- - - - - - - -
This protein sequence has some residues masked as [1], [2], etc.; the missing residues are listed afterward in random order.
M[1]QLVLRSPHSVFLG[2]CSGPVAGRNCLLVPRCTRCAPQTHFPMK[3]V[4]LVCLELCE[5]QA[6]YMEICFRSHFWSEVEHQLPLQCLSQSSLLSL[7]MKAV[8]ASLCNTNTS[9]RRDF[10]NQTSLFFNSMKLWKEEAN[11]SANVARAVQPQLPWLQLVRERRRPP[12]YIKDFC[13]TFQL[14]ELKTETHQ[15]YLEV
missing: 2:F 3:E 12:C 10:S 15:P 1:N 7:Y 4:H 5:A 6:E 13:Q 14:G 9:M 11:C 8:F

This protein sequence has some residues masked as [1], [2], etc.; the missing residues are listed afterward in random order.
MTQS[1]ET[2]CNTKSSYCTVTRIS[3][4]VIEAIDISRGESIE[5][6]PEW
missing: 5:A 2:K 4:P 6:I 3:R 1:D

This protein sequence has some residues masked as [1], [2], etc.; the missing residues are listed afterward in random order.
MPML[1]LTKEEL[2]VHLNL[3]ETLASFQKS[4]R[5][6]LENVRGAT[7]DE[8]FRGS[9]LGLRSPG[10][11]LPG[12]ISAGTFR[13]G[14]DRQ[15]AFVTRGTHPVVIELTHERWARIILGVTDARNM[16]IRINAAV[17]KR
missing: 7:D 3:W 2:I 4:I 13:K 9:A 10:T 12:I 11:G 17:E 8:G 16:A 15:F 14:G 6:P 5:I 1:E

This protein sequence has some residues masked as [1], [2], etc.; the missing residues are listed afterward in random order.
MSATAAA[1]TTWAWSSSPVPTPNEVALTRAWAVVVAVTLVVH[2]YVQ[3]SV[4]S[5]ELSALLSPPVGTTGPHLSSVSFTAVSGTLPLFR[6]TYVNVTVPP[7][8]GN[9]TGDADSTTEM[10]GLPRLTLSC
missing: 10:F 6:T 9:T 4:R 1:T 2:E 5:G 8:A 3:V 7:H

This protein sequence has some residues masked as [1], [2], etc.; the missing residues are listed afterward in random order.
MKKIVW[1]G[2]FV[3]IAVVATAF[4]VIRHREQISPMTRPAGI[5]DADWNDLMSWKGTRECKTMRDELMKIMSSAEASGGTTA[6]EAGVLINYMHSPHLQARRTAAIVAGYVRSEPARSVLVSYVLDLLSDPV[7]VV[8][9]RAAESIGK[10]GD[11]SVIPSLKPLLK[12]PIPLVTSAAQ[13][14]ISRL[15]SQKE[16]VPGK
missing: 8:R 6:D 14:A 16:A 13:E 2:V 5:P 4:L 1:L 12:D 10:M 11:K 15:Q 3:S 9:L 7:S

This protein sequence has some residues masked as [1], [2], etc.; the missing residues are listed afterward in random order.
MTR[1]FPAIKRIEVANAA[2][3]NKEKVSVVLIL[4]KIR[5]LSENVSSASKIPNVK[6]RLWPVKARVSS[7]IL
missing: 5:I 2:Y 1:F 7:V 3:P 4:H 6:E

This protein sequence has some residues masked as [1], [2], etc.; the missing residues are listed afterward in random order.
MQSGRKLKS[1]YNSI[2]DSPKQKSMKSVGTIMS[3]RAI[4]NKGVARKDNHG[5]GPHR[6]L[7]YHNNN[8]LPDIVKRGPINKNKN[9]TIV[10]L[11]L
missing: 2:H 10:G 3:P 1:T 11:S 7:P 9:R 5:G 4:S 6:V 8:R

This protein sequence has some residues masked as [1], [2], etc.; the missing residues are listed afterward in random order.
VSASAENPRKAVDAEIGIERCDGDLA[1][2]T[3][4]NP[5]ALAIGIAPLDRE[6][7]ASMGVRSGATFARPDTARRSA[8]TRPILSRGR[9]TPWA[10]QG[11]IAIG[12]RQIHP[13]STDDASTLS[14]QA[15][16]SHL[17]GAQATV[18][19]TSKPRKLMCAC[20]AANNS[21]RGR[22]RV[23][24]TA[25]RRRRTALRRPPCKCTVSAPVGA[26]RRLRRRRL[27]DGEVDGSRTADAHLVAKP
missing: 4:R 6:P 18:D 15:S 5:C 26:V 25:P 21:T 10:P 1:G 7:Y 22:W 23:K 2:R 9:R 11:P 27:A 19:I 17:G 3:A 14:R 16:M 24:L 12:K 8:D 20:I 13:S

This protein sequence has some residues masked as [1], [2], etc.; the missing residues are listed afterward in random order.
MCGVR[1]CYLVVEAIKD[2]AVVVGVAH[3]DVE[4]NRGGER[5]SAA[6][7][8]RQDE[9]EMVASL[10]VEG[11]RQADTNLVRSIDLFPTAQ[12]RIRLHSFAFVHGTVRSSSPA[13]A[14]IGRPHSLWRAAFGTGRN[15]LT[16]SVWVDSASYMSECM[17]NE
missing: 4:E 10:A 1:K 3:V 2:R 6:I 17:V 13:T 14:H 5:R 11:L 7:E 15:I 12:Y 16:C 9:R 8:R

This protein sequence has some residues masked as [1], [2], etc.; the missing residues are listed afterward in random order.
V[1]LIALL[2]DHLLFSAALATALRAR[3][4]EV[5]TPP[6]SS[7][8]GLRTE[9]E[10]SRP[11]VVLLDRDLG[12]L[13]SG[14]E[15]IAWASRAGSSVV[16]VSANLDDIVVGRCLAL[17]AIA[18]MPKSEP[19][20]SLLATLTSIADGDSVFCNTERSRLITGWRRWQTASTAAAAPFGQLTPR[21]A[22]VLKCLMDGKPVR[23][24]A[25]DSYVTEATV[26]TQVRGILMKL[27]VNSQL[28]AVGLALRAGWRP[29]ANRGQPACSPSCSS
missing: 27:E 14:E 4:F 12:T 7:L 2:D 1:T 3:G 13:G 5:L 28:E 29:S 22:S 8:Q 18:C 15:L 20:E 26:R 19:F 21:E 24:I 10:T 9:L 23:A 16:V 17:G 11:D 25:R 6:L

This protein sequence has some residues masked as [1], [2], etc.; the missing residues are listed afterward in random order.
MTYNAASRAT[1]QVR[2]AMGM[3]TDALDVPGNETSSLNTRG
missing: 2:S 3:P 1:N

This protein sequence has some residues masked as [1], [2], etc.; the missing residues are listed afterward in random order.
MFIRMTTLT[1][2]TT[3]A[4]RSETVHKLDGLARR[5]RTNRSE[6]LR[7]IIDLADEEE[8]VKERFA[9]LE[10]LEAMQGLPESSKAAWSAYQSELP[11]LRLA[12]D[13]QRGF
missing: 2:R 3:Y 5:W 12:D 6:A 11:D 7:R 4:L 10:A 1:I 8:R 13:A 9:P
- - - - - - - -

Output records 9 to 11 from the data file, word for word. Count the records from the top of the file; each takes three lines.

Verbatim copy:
This protein sequence has some residues masked as [1], [2], etc.; the missing residues are listed afterward in random order.
MCGVR[1]CYLVVEAIKD[2]AVVVGVAH[3]DVE[4]NRGGER[5]SAA[6][7][8]RQDE[9]EMVASL[10]VEG[11]RQADTNLVRSIDLFPTAQ[12]RIRLHSFAFVHGTVRSSSPA[13]A[14]IGRPHSLWRAAFGTGRN[15]LT[16]SVWVDSASYMSECM[17]NE
missing: 4:E 10:A 1:K 3:V 2:R 6:I 17:V 13:T 14:H 5:R 11:L 7:E 15:I 12:Y 16:C 9:R 8:R

This protein sequence has some residues masked as [1], [2], etc.; the missing residues are listed afterward in random order.
V[1]LIALL[2]DHLLFSAALATALRAR[3][4]EV[5]TPP[6]SS[7][8]GLRTE[9]E[10]SRP[11]VVLLDRDLG[12]L[13]SG[14]E[15]IAWASRAGSSVV[16]VSANLDDIVVGRCLAL[17]AIA[18]MPKSEP[19][20]SLLATLTSIADGDSVFCNTERSRLITGWRRWQTASTAAAAPFGQLTPR[21]A[22]VLKCLMDGKPVR[23][24]A[25]DSYVTEATV[26]TQVRGILMKL[27]VNSQL[28]AVGLALRAGWRP[29]ANRGQPACSPSCSS
missing: 27:E 14:E 4:F 12:T 7:L 2:D 1:T 3:G 13:G 5:L 28:E 29:S 22:S 8:Q 18:C 15:L 20:E 26:R 19:F 21:E 24:I 10:T 9:L 23:A 16:V 17:G 11:D 25:R 6:L

This protein sequence has some residues masked as [1], [2], etc.; the missing residues are listed afterward in random order.
MTYNAASRAT[1]QVR[2]AMGM[3]TDALDVPGNETSSLNTRG
missing: 2:S 3:P 1:N